Strong Villages – Dennisport To The Power Of Ten

As I discussed in my previous post, the strength of a village is tied to the number and variety of activity centers that can be found within the village.  Activity centers can be made both public or private.  They share the common theme that they bring people to the village and invite them to stay or return.  The larger the number of activity centers, the longer people stay and more often they return.  Ultimately these people result in the strength of the village.  In the Power of Ten, it is suggested that such things as parks, playgrounds, libraries, ice cream parlors and outdoor cafe’s all add to the strength of a village.  The common theme these share is that they draw people to an area.  Dennisport has many of these activity centers.

The Power of Ten identifies particular activity centers, but leaves the idea open to your imagination.  The following will start with the Power of Ten components, and follows that with additional activity centers.

Mike Stacey Park

The Power of Ten identifies a public park as a needed activity center, it then adds on top of that if the park has a playground, it is an even stronger activity center.  Mike Stacey Park meet the first attraction (park) as well as the second (playground).  In addition, the park provides for a summer concert series.  With that, Mike Stacey Park provides a solid anchor as the first of the the activity centers needed to make a strong village – providing three of the key ingredients.

Dennis Public Library

The Power of Ten establishes a library as another one of the key components in a strong village.  Dennisport is the beneficiary of a brand new library.  The library provides provides activities both for children (story times on Thursdays and playtime on Fridays), and for adults (Friday Author Series, Language and Computer classes, Film Series, AARP sessions such as the recent Safe Drivers Class) as well as hosting the Cape Cod Genealogical Society Collection.  The new library building also contains a Conference Room which is available for community meetings and events, even when the library is closed.  The library clearly meets the second activity center identified in the Power of Ten, and provides at least another two of the key ingredients.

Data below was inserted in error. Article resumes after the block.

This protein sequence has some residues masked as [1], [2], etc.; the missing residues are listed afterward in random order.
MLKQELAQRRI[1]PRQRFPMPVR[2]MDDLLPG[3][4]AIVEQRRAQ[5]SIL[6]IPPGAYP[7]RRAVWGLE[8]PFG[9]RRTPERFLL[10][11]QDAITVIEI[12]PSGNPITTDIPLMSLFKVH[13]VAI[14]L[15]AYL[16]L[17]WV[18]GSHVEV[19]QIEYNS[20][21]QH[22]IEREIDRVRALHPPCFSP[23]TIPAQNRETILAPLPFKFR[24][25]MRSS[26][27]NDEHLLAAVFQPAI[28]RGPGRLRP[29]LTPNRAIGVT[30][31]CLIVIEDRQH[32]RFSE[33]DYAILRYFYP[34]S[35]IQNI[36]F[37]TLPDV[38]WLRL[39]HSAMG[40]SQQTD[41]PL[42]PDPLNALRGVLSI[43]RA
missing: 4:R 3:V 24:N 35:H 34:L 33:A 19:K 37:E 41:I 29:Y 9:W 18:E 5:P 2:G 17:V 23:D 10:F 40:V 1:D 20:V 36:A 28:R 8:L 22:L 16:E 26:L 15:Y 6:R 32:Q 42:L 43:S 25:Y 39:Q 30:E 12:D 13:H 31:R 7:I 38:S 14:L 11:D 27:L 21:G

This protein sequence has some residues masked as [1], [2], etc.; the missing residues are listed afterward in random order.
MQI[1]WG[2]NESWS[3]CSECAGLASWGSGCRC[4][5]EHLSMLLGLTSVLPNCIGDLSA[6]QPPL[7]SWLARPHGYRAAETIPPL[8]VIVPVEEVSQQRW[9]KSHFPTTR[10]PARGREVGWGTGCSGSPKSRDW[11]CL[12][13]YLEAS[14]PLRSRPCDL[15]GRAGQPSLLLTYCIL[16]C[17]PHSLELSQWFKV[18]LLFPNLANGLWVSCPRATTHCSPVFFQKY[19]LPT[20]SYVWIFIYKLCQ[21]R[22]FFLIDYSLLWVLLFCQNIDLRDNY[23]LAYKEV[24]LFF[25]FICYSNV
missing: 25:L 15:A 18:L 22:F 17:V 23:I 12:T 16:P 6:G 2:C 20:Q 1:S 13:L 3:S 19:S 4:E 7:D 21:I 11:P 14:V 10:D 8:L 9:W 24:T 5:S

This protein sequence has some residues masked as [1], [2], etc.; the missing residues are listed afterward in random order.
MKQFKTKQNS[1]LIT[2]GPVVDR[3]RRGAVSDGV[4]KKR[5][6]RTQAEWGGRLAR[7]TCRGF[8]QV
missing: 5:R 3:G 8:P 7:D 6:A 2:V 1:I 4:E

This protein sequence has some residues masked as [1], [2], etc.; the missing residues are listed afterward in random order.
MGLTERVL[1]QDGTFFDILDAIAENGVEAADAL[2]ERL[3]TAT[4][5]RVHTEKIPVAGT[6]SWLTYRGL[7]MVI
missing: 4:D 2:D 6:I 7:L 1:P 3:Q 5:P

Blondies Ice Cream

The third item that the report suggests a strong village needs is an ice cream parlor.  Why an ice cream parlor?  People will return over and over to get a quick ice cream cone or sundae.  Dennisport has Blondies Ice Cream.  Blondies not only provides the draw of an ice cream parlor, but as an outside facility it also can rise to the strength of an outdoor cafe.  Blondies also provides an historical aspect to Dennisport, the conversion of the old gasoline station to the “museum” cafe pulls together much of what the current vision of Dennisport is all about, tying the future to the past.  As an ice cream shop, and an outdoor one at that, Blondie’s provides two more pieces of the puzzle.


We have now addressed the items listed in the Power of Ten and have found Dennisport with 7 of the 10 activity centers addressed in the article.  However, that particular list is not an exhaustive one.  We need to expand our thinking, what else brings people to Dennisport, and what makes people want to stay awhile.  The village includes two churches, a post office, barbershop and a variety of other attractions.  The following will address a few of those attractions, making up the power of ten for the village.

Mike’s Barber Shop

Barbershops have long been meeting places.  Floyd’s Barber Shop on the old Andy Griffith Show often comes to mind.  However, the image of Floyd’s Barber Shop, with all the business of the town being discussed, is not far from the truth.  Barber shops and coffee shops are cornerstone activity centers with returning clientele.  The presence of Mike’s Barber Shop in Dennisport is clearly one of its features that makes the village strong.

Dennisport Natural Market